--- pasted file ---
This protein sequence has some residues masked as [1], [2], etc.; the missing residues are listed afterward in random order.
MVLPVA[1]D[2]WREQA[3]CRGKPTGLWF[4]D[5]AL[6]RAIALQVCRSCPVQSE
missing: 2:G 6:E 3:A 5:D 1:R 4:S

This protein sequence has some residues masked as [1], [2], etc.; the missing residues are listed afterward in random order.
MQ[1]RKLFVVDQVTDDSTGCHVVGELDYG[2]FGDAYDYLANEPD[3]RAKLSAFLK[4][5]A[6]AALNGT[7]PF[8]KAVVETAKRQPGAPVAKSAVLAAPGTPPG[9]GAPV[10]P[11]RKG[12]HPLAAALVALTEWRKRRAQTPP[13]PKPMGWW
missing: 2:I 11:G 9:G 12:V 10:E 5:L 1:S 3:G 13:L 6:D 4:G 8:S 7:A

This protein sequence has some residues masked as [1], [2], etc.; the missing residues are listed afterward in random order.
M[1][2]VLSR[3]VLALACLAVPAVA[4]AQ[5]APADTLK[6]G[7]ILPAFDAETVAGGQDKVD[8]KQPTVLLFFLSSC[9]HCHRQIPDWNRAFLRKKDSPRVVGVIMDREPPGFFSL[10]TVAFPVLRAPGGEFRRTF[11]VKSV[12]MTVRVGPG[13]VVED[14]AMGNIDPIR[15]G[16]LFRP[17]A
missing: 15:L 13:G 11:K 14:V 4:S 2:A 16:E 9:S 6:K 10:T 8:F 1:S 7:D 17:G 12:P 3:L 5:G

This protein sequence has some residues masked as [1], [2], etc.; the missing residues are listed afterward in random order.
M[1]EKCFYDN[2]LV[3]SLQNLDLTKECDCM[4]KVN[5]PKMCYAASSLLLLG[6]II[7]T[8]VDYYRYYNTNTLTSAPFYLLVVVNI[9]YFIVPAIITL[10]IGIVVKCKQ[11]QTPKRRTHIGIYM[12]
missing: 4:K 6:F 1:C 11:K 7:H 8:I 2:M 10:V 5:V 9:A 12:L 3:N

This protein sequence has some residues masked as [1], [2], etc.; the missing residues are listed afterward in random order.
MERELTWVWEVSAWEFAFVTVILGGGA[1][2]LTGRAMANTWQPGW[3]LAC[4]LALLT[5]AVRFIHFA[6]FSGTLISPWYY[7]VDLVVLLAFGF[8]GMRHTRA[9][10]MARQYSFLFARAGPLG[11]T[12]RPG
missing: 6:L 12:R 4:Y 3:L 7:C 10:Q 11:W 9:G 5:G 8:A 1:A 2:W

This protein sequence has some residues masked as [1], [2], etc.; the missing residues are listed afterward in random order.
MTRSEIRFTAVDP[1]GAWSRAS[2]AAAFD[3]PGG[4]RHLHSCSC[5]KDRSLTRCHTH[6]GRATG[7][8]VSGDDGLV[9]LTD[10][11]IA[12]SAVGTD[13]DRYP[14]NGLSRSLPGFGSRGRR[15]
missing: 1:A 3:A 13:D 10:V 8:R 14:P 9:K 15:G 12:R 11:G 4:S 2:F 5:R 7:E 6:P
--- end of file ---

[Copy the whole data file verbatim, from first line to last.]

This protein sequence has some residues masked as [1], [2], etc.; the missing residues are listed afterward in random order.
MVLPVA[1]D[2]WREQA[3]CRGKPTGLWF[4]D[5]AL[6]RAIALQVCRSCPVQSE
missing: 2:G 6:E 3:A 5:D 1:R 4:S

This protein sequence has some residues masked as [1], [2], etc.; the missing residues are listed afterward in random order.
MQ[1]RKLFVVDQVTDDSTGCHVVGELDYG[2]FGDAYDYLANEPD[3]RAKLSAFLK[4][5]A[6]AALNGT[7]PF[8]KAVVETAKRQPGAPVAKSAVLAAPGTPPG[9]GAPV[10]P[11]RKG[12]HPLAAALVALTEWRKRRAQTPP[13]PKPMGWW
missing: 2:I 11:G 9:G 12:V 10:E 5:L 1:S 3:G 13:L 6:D 4:G 8:S 7:A

This protein sequence has some residues masked as [1], [2], etc.; the missing residues are listed afterward in random order.
M[1][2]VLSR[3]VLALACLAVPAVA[4]AQ[5]APADTLK[6]G[7]ILPAFDAETVAGGQDKVD[8]KQPTVLLFFLSSC[9]HCHRQIPDWNRAFLRKKDSPRVVGVIMDREPPGFFSL[10]TVAFPVLRAPGGEFRRTF[11]VKSV[12]MTVRVGPG[13]VVED[14]AMGNIDPIR[15]G[16]LFRP[17]A
missing: 15:L 13:G 11:K 14:V 4:S 2:A 16:E 9:S 6:K 10:T 8:F 1:S 7:D 17:G 12:P 3:L 5:G

This protein sequence has some residues masked as [1], [2], etc.; the missing residues are listed afterward in random order.
M[1]EKCFYDN[2]LV[3]SLQNLDLTKECDCM[4]KVN[5]PKMCYAASSLLLLG[6]II[7]T[8]VDYYRYYNTNTLTSAPFYLLVVVNI[9]YFIVPAIITL[10]IGIVVKCKQ[11]QTPKRRTHIGIYM[12]
missing: 4:K 6:F 1:C 11:K 7:H 8:I 2:M 10:V 5:V 9:A 12:L 3:N

This protein sequence has some residues masked as [1], [2], etc.; the missing residues are listed afterward in random order.
MERELTWVWEVSAWEFAFVTVILGGGA[1][2]LTGRAMANTWQPGW[3]LAC[4]LALLT[5]AVRFIHFA[6]FSGTLISPWYY[7]VDLVVLLAFGF[8]GMRHTRA[9][10]MARQYSFLFARAGPLG[11]T[12]RPG
missing: 6:L 12:R 4:Y 3:L 7:C 10:Q 11:W 9:G 5:G 8:A 1:A 2:W

This protein sequence has some residues masked as [1], [2], etc.; the missing residues are listed afterward in random order.
MTRSEIRFTAVDP[1]GAWSRAS[2]AAAFD[3]PGG[4]RHLHSCSC[5]KDRSLTRCHTH[6]GRATG[7][8]VSGDDGLV[9]LTD[10][11]IA[12]SAVGTD[13]DRYP[14]NGLSRSLPGFGSRGRR[15]
missing: 1:A 3:A 13:D 10:V 8:R 14:P 9:K 15:G 12:R 11:G 4:S 2:F 5:R 7:E 6:P